The help-wanted ad requires the news reporter to make appearances for KPBS community-building events and other public relations activities.
  • The help-wanted ad requires the news reporter to make appearances for KPBS community-building events and other public relations activities.
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With the Union-Tribune in full attrition, having bid adieu to its mainstay business columnist Dan McSwain, San Diego’s nonprofit news sector is picking up the slack, but at the price of blurring the traditional line between news gathering and flackery.

Per a help-wanted advertisement on LinkedIn for a new reporter by San Diego State University’s KPBS public broadcasting operation, “The Reporter is expected to participate in station on-air fundraising activities, and make appearances for KPBS community-building events and other public relations activities.” Adds the notice, “KPBS news stories involve taking complex concepts and rendering them into accessible and compelling stories. These stories will be carefully grounded in fact, but can still be playful or moving as the subject matter requires.” Starting pay is $23.08 per hour.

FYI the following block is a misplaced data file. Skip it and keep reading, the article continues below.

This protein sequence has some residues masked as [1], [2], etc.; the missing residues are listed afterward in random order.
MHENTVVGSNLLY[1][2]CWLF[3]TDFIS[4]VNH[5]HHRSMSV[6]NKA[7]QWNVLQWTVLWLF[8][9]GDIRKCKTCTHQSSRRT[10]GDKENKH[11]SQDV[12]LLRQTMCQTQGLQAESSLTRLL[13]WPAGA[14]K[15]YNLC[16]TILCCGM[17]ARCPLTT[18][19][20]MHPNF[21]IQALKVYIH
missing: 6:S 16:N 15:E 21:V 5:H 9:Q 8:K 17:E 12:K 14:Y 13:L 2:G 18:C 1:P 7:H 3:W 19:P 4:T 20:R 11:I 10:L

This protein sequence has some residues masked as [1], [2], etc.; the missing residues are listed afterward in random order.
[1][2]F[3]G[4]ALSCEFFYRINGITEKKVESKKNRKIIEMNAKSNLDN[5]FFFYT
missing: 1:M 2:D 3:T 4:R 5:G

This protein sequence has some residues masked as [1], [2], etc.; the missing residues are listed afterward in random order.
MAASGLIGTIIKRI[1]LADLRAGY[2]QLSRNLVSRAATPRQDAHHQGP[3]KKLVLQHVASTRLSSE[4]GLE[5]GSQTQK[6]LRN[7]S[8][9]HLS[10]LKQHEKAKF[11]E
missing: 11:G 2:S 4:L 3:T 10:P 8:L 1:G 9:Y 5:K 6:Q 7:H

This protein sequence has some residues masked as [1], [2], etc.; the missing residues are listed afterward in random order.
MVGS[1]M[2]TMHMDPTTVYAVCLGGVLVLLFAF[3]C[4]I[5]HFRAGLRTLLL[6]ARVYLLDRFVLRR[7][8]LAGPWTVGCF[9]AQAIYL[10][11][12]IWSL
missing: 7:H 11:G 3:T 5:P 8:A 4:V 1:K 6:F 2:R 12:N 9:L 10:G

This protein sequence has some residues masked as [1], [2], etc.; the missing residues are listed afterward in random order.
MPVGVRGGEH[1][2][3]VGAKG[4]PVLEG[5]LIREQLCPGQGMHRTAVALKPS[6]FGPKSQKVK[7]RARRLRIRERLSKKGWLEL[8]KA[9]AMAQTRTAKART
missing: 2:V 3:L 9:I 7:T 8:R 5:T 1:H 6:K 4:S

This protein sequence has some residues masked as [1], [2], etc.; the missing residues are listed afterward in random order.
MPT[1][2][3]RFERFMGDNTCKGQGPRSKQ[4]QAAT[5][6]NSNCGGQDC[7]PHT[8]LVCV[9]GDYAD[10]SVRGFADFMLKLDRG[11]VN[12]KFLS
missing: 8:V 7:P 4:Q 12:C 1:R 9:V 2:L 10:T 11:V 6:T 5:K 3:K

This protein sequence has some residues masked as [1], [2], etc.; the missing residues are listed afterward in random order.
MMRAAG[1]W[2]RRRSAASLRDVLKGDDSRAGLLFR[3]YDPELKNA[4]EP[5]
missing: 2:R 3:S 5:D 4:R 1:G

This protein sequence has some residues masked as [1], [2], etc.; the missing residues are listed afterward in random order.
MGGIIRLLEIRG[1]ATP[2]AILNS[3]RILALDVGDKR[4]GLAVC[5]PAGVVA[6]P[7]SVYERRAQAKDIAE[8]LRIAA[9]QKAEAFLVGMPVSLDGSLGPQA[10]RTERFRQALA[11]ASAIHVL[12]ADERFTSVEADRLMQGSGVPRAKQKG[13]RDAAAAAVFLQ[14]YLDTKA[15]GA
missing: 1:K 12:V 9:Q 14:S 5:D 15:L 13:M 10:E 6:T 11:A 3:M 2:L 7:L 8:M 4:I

SoccerCity, the controversial proposal to privatize the former Qualcomm Stadium for commercial sports and residential development, continues to be the issue that keeps on paying off for local influence-peddlers.

The law firm of Allen Matkins Leck Gamble Mallory & Natsis recently began working for Public Land, Public Vote, the political action committee funded by Mission Valley landowners Sudberry Development and H.G. Fenton, opposed to the proposal, according to a September 15 disclosure filing.

Newly perched on the other side of the question is lobbyist Rachel Laing, a former Twitter handler for Republican mayor Jerry Sanders, who the same day filed a report saying she’d been hired by FS Investors, the group of La Jolla hedge-fund mavens promoting the project.

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